Football opens season with resounding win over Georgetown
Crucial plays from the Big Green defensive and special teams units paved the way for an 11-point halftime lead, topped off by a second-half offensive improvement, as the Big Green (1-0) convincingly defeated Georgetown University (1-2) 31-10. It wasn’t quite the dynamic offensive performance one might have expected from the football team, but that didn’t matter much in the team’s season opener against the Hoyas on Saturday.
The result in Washington, D.C., made it six consecutive season-opening victories for the men, a streak which coincides with the program’s surge back to prominence over the last several seasons.
Through its first two offensive drives, Georgetown found early success. Senior quarterback Kyle Nolan guided his team well in third-down situations in the first quarter, throwing for five first downs.
Facing third-and-nine from Dartmouth’s 31-yard line, Nolan fired a pass deep down the middle to tight end Matt Buckman to open up the scoring at 4:57 in the first quarter.
The Big Green floundered on its ensuing offensive possession, but the special teams unit stamped its mark on the game the next time it received a punt. Ryan McManus ’15, a 2014 All-Ivy First Team selection at both receiver and return specialist, weaved his way 63 yards up the field until he was brought down inside Georgetown’s 10-yard line. McManus’ return offered a key jump start for a stagnant offense, which wasted no time making use of its best starting field position on the day.
Two plays later, Dalyn Williams ’16 took the shotgun snap, and feeling pressure from both sides, sprung forward and maneuvered his way into the end zone for a nine-yard touchdown rush. The quarterback scramble evened the score at seven with 2:27 left to play in the first quarter.
The Big Green onslaught did not cease there. On the Hoyas’ following possession, Troy Donahue ’15 jumped in front of a Georgetown receiver and picked off Nolan near midfield, returning the ball 35 yards to the Hoyas’ 13-yard line.
Gifted an excellent starting point for a second straight possession, the Dartmouth offense once again capitalized immediately. Brian Grove ’16 received the handoff from Williams and scampered down the right side for the score, granting his team a touchdown lead seconds before the conclusion of the first quarter. Within the first quarter of play, the opportunities generated by the Big Green defense and special teams helped offset Georgetown’s substantial advantages in first downs, yardage and possession time.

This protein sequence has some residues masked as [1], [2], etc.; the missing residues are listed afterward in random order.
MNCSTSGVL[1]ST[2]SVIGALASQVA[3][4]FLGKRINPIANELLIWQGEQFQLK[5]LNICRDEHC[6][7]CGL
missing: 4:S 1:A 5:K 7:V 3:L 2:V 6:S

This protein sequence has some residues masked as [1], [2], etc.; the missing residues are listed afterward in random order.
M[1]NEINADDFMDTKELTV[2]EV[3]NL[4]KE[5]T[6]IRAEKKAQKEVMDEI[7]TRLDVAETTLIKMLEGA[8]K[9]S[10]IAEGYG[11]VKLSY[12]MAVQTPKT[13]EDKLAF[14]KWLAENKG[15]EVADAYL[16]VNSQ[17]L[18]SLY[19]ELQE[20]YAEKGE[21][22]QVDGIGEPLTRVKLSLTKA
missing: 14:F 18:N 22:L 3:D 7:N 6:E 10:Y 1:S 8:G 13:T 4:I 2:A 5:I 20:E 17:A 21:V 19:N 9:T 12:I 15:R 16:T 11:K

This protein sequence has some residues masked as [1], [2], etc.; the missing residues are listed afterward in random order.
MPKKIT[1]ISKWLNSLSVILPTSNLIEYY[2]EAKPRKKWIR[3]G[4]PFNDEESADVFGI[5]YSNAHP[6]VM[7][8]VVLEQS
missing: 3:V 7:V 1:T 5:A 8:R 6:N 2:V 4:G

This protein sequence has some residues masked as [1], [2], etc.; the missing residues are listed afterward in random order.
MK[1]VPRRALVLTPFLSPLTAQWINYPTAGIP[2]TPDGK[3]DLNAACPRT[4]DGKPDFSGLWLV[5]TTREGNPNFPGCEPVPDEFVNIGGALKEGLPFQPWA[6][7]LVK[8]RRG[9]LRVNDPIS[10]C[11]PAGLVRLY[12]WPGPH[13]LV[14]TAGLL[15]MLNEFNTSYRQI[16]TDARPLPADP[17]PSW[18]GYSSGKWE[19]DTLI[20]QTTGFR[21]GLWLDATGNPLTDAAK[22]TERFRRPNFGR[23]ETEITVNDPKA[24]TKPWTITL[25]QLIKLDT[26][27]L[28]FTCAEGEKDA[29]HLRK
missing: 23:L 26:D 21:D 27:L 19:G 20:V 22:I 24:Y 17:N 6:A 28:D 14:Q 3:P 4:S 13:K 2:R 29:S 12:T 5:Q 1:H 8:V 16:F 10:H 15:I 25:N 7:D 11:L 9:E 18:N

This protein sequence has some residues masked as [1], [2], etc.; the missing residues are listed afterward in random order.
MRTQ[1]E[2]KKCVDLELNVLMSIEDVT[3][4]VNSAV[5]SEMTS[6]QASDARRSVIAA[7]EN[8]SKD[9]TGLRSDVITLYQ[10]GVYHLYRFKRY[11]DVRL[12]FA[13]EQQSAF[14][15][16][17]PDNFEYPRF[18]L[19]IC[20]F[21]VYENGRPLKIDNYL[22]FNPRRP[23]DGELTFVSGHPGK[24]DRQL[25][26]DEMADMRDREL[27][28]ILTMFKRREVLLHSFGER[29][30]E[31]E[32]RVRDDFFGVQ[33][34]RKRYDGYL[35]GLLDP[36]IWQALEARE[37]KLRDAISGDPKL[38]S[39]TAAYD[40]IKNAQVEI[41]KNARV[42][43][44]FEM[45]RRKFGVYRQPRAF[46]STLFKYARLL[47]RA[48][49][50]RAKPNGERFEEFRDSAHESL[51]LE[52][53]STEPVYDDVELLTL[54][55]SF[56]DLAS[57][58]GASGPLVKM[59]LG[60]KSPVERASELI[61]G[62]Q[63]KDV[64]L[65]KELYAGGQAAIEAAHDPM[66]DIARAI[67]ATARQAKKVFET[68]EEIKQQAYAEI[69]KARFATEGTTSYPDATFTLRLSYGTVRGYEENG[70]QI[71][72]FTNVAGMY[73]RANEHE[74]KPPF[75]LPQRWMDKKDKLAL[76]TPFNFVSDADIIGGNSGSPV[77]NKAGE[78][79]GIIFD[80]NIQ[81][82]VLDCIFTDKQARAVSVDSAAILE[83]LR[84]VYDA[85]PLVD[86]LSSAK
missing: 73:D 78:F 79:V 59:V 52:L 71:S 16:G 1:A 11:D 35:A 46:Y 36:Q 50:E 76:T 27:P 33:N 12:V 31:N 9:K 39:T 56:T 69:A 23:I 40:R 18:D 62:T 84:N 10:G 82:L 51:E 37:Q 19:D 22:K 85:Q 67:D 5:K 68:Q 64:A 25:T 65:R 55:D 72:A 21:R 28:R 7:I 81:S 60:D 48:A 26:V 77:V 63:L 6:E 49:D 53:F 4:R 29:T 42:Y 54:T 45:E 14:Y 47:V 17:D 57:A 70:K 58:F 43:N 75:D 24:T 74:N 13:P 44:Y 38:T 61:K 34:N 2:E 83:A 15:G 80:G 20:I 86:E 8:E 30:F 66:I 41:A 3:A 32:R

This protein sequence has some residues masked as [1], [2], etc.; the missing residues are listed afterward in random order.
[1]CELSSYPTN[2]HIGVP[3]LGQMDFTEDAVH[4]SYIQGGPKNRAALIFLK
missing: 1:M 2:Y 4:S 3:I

Folarin Orimolade ’17, the lone junior starter on the Big Green’s experienced defense, had a particularly strong impact on Saturday afternoon. Coming off a 2014 season in which he led the team in sacks, Orimolade got a quick start to the new campaign — the linebacker brought Nolan down twice in the first quarter, added another sack in the third and had a QB hurry as well. He and Dartmouth’s other rushers increased the pressure on Nolan as the half wore on and threw a Hoyas passing game off that had looked formidable early on.
“A lot of people on the team were getting pressure, so it made it easier for me,” Orimolade said about pass-rushing efforts. “Also, the [Georgetown] quarterback was unable to get out of the pocket.”
The Big Green continued its strong performance on special teams in the second quarter. After Orimolade pressured Nolan into a failed third-down conversion forcing Georgetown to punt, McManus went to work again. This time, McManus only picked up 23 yards on his return, but represented a huge lift in setting up the offense at the opposing 34-yard line. The fifth-year senior would later end a stellar day on special teams with three punt returns for 102 yards.